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China’s Latest Viral App Sparks Discussion On Data-Collecting Methods

China’s latest viral sensation, the ‘Personality Label’ app, has taken Chinese social media sites by storm. But after reportedly violating WeChat community guidelines, skeptical netizens have triggered a discussion on the rules surrounding popular apps.

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China’s latest viral sensation, the ‘Personality Label’ app, has taken Chinese social media sites by storm. But after reportedly violating WeChat community guidelines, skeptical netizens have triggered a discussion on the rules surrounding popular apps.

China’s social media sites are never short of trends that can dominate user’s newsfeeds for weeks at a time. However, the latest fad to explode onto the apps of Chinese social media platforms such as Sina Weibo and WeChat seems to have been encountering some issues during its brief time in the spotlight, leading to an online debate on viral apps and the information they collect.

This week, an app by the name of Plato Personality Label (柏拉图性格标签) has been widely circulated among Chinese netizens. The app promises to ‘measure’ your personality with a short test before producing an aesthetically pleasing collage detailing your character. Users are presented with a series of phrases such as “Values their principles!” (“重视原则!”) or “Sometimes overly ambitious” (“有时会好高骛远”).

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The premise is simple enough, and has spread quickly due to the QR-scanning function available on many Chinese social media apps.

After scanning the QR code, users are directed to an official WeChat account under the name of ‘Hangzhou City West’ (杭州大城西).  Once users enter the official account, it invites you to take the personality test under the slogan “Create your own label, endorse yourself!” (“生成你的性格标签,为自己代盐!”). The app then takes your name (4 characters maximum), and birth date, before ‘calculating’ your personality.

The resulting pictures were soon littered around WeChat and Weibo, particularly after popular online celebrity Papi Jiang featured the app on her official Weibo account (@搭配酱). Her post featured numerous screenshots of various personality labels under celebrities’ names, saying: “When I woke up this morning, my whole newsfeed was covered in people’s personality labels.”

Many netizens were spurred into trying the app after seeing it spread through social media. Among many similar posts, user @Baby柒小柒 commented: “So many people on my newsfeed playing ‘Personality Label’, so I had to try it myself!”

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Others were anxious to point out flaws in the personality test after putting celebrity names in. One Weibo user (@裂缝中的阳光25) responded to Papi Jiang’s post: “The test result that I got for Zhang Yixing wasn’t the same, did you not put in the star sign? It seems like you got it wrong.”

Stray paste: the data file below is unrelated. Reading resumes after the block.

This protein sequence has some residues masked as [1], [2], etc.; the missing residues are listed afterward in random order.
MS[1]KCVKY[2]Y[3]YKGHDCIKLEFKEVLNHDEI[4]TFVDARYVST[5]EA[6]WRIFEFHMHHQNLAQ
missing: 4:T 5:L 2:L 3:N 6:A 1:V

Some of the even higher-rated comments under a news report by Sina Tech contained cautions by those who were more sceptical of the app’s intentions: “Viral apps are really annoying, and I have a small suspicion that they’re stealing people’s personal information,” one netizen said (@一只都放假).

User @UTOUU-仙参 agreed, writing: “Feel sick looking at this kind of stuff, who knows what information they collect and what they do with it behind the scenes?”

Amongst the mixed reviews, the app’s rapid rise to popularity has not entirely been smooth sailing. It was only shortly after the app was gaining steam that users began to be directed away from the page and presented with a warning that the site had been removed.

Sina Tech reported that despite the app soaring through the download charts from the 150th to the 10th place, it was later removed for violating WeChat community guidelines, sparking a debate on how WeChat responds to popular apps using its platform, as well as a discussion on whether they enforce their guidelines selectively.

Despite this hiccup, the app went online again at roughly 11:30pm on Sunday night, July 17th.

It is not yet known why WeChat decided to reverse their decision of removal – although parts of the app may have been modified to comply with existing guidelines.

As in the Weibo comments above, some users reported having to previously enter their star sign amongst other information, whereas the app now solely asks for a name and birth date. It seems that for now, this viral app is here to stay, provided it follows the rules. Whether netizens will continue to download it or not might just be a matter of personality.

By Cat Hanson

©2016 Whatsonweibo. All rights reserved. Do not reproduce our content without permission – you can contact us at info@whatsonweibo.com.

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Cat Hanson is a U.K. graduate of Chinese Studies now teaching and living in China. She swapped Beijing for Anhui, and runs her own blog on China life: Putong Press.